The data from our 2015 walk and bike counts is in. Thanks to the 76 volunteers who donated 152 hours of their time to count cyclists and pedestrians throughout the St. Louis Metro region in September. Collecting such extensive data can be a real challenge, and it would not have been possible without them. You’ve helped make Trailnet a resource for advising the city and other organizations on transportation-related decisions. We have summited the data to the National Bicycle and Pedestrian Documentation Project, which compiles data for use by planners, governments, and bicycle and pedestrian professionals. We also submit the data to local planning agencies and nonprofits to inform plans for better biking and walking.
Host a DIY Bike to Work Day Station
Host a DIY Bike to Work Day Station at your workplace on National Bike to Work Day, Friday, May 15. Join Trailnet in counting 500 cyclists throughout the STL area. We will help promote your station and your business!
How it works:
- Recruit co-workers to run the station with you.
- Decide what breakfast items you will provide. If your workplace’s budget allows, these items may be purchased, or donated by partner businesses.
- Once you have an idea of who will run the station and what breakfast items will be provided, fill out the DIY Station form, found here. Trailnet will follow up with you to arrange for educational materials to be displayed at your station.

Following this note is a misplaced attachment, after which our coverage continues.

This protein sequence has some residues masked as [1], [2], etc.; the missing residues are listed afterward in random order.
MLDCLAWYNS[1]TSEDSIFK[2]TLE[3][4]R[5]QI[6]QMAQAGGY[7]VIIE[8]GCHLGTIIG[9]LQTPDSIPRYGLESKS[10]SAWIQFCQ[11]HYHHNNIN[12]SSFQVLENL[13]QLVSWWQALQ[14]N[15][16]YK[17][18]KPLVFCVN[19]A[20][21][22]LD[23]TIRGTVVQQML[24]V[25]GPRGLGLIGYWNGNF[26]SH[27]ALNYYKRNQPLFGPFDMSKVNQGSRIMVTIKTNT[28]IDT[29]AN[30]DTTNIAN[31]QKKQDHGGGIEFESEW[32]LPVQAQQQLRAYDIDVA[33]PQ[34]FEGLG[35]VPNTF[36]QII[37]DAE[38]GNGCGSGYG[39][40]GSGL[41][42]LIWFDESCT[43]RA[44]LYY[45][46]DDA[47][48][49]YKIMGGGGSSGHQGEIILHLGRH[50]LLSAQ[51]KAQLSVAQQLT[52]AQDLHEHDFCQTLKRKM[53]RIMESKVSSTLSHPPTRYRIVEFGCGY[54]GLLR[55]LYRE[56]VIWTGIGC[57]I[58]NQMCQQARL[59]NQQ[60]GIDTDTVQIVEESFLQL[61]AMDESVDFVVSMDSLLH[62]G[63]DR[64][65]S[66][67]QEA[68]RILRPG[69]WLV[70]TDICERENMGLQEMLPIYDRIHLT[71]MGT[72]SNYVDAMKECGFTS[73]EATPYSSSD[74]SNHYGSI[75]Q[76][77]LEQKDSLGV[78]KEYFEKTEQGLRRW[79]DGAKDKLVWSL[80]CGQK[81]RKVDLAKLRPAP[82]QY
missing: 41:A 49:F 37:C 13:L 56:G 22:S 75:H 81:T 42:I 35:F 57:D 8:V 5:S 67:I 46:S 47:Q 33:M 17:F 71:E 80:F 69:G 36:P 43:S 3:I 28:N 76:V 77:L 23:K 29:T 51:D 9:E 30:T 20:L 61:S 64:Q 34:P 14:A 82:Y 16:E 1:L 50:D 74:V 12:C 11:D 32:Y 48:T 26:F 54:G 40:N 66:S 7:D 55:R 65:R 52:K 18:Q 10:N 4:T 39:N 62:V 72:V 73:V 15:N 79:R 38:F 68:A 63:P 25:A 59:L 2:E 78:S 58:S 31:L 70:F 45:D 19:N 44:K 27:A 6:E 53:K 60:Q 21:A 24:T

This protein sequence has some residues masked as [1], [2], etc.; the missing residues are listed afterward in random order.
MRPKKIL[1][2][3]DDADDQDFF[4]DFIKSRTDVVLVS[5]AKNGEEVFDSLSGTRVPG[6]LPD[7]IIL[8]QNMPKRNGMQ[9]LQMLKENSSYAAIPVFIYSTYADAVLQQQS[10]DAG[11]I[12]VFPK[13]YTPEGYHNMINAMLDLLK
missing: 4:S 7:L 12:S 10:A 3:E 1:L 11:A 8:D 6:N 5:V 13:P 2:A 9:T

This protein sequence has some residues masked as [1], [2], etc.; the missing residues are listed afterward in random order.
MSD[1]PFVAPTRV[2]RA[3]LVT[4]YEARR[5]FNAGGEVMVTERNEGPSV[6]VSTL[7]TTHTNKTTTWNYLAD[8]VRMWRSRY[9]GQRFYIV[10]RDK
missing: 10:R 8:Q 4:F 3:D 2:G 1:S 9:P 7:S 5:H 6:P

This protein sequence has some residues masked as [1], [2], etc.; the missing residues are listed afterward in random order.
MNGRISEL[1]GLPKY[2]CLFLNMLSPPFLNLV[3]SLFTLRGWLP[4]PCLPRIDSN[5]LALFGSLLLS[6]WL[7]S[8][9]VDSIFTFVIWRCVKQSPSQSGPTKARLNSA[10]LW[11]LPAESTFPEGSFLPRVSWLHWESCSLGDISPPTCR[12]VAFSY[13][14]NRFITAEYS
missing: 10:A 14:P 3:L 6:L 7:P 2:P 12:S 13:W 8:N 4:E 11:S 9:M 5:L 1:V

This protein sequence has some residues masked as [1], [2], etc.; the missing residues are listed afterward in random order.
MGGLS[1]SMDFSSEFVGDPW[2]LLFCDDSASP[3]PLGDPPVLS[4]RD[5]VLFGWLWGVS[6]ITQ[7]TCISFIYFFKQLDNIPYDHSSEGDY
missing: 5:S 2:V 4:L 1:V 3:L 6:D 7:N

- Make a plan to promote Bike to Work Day through your workplace’s employee newsletter, email, flyers in the breakroom, and social media (don’t forget, Trailnet will be promoting your station too, so someone from outside your workplace might stop by).
- If your workplace doesn’t have one already, create a team on ShiftYourCommute.com. Co-workers can join your company’s team and log their car-free miles. On Bike to Work Day, everyone who logs their car-free commute is eligible to win prizes!
- Provide support and encouragement for your co-workers leading up to Bike to Work Day. Some ideas include:
Route mapping – Provide links or maps in your company-wide newsletter or break room featuring bike-friendly routes. If you are a regular bike commuter, list your favorite streets, shortcuts, and parks to ride through.
- Bike mentors – Pair novice cyclists with experienced bike commuters who can accompany them on their first ride to work.
- Bike trains – Identify a handful of meeting locations to “pick up” fellow bike commuters on the way to work. Designate an experienced commuter to lead the group from each spot, ending at your workplace’s Bike to Work Day station.
- On Bike to Work Day, make sure to track the number of people who visit your station (don’t forget to count yourself and any colleagues who help run the station), and send your final tally to email@example.com by Monday, May 18.
- Thank your volunteers, pat yourselves on the back, and start thinking of ideas for next year. Share your successes through your company’s social media, employee newsletter, and partners. Share the experience with Trailnet and send any photos or quotes to firstname.lastname@example.org.